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Problems with Power only using velocity and force

  1. Sep 14, 2015 #1
    1. The problem statement, all variables and given/known data
    An object moving with a velocity whose components are [4m/s,-1m/s,3m/s] is acted on by a force whose components are [-5N,0,+5N]. What is the power of the energy transfer involved in this interaction?

    2. Relevant equations
    Power=F*v

    3. The attempt at a solution
    4m/s*-5N= -20W
    -1m/s*0=0W
    23m/s*5N=15W

    (202+152+02)sqrt=Magnitude = 25W which could be the answer but I'm not sure. I just dont know how negative velocity affects power because P=Fv so if F is 5N and v=-3m/s then it would seem like -15W is the answer but im not sure. I also don't really have experience with 3-component vectors.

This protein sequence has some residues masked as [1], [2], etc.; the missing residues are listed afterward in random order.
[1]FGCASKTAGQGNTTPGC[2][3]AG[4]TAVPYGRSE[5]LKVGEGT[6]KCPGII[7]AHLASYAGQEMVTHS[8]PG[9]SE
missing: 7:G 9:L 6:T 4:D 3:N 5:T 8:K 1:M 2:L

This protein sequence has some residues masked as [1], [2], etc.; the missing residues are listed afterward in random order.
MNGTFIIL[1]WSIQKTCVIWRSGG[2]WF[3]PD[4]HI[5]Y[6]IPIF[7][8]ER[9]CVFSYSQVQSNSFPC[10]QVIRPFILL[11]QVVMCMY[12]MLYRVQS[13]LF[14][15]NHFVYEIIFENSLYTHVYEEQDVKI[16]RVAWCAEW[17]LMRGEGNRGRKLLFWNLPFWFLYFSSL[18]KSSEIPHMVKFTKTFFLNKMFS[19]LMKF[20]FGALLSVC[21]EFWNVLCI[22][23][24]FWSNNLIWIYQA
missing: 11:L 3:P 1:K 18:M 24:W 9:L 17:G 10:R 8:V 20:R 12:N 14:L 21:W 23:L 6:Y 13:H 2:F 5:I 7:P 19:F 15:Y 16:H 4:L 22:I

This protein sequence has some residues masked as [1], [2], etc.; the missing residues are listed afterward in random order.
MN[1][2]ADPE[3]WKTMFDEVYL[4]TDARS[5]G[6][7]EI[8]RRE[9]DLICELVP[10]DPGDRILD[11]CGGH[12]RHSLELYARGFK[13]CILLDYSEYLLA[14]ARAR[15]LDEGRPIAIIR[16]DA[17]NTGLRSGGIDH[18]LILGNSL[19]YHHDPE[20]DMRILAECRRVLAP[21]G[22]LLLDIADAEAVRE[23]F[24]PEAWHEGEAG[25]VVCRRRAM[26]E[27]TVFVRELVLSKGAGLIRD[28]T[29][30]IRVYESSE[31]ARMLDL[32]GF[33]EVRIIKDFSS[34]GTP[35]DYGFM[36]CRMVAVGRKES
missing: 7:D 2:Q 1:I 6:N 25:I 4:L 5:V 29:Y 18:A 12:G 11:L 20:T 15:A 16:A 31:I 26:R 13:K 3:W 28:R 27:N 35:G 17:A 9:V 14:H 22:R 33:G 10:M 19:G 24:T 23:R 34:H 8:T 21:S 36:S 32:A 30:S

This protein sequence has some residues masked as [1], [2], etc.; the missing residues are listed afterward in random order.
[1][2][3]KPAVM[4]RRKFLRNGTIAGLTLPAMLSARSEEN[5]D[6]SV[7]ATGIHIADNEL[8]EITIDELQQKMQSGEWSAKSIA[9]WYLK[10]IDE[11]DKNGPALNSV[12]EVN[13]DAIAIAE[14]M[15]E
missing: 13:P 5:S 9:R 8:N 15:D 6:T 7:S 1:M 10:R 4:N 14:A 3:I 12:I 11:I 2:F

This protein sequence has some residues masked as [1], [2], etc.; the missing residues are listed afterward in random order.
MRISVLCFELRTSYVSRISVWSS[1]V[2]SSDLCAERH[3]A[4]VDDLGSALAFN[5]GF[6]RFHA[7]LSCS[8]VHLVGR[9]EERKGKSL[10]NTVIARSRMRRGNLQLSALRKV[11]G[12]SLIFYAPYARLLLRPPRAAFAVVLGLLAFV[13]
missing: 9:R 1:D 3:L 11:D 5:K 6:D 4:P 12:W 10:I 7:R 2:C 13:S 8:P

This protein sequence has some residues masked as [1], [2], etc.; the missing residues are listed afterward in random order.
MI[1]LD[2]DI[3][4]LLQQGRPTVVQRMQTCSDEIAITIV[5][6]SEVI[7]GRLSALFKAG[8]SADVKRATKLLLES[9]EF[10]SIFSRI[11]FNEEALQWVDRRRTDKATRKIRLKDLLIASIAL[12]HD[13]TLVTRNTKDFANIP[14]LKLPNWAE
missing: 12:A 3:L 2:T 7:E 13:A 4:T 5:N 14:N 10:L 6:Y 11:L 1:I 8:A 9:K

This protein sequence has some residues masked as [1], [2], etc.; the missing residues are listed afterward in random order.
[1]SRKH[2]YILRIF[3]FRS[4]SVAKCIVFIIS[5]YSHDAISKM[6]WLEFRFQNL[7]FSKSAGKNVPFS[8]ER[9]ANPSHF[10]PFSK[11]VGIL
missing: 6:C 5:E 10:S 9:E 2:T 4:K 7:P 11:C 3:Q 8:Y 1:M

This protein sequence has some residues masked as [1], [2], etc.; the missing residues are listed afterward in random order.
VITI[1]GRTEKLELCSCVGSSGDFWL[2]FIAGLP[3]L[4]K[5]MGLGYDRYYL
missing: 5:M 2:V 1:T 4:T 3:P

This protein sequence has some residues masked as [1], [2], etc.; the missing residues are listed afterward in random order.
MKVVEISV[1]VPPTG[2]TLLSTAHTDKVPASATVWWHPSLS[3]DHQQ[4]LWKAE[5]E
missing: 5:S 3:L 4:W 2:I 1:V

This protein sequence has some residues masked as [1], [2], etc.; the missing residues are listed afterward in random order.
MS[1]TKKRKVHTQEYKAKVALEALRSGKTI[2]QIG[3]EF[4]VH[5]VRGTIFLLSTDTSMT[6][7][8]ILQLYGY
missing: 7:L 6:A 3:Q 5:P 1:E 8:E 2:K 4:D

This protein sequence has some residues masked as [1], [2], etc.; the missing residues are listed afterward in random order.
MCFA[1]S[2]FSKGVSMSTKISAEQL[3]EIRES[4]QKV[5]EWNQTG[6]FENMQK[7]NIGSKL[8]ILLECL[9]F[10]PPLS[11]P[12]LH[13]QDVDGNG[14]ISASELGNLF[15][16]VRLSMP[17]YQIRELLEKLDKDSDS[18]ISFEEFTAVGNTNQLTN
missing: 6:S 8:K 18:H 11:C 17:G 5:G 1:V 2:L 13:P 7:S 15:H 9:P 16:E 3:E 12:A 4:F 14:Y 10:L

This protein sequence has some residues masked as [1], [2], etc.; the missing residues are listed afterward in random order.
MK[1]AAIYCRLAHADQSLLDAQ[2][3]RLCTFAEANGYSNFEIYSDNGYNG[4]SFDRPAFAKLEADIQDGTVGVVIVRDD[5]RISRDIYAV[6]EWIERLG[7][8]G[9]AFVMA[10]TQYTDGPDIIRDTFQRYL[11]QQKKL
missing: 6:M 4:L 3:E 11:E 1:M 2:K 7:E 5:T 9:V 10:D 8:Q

2. jcsd
  3. Sep 14, 2015 #2

    andrewkirk

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    It's OK up to here.

    This treats the three amounts you have calculated as vectors, but they are not. Power is not a vector. So you don't square and add to get a magnitude. You just add.

    Power is the scalar product (dot product) of force and velocity.
     
  4. Sep 14, 2015 #3
    Thank you for your reply, that does make sense that Power isn't applied in a direction. So the answer is -5W
     
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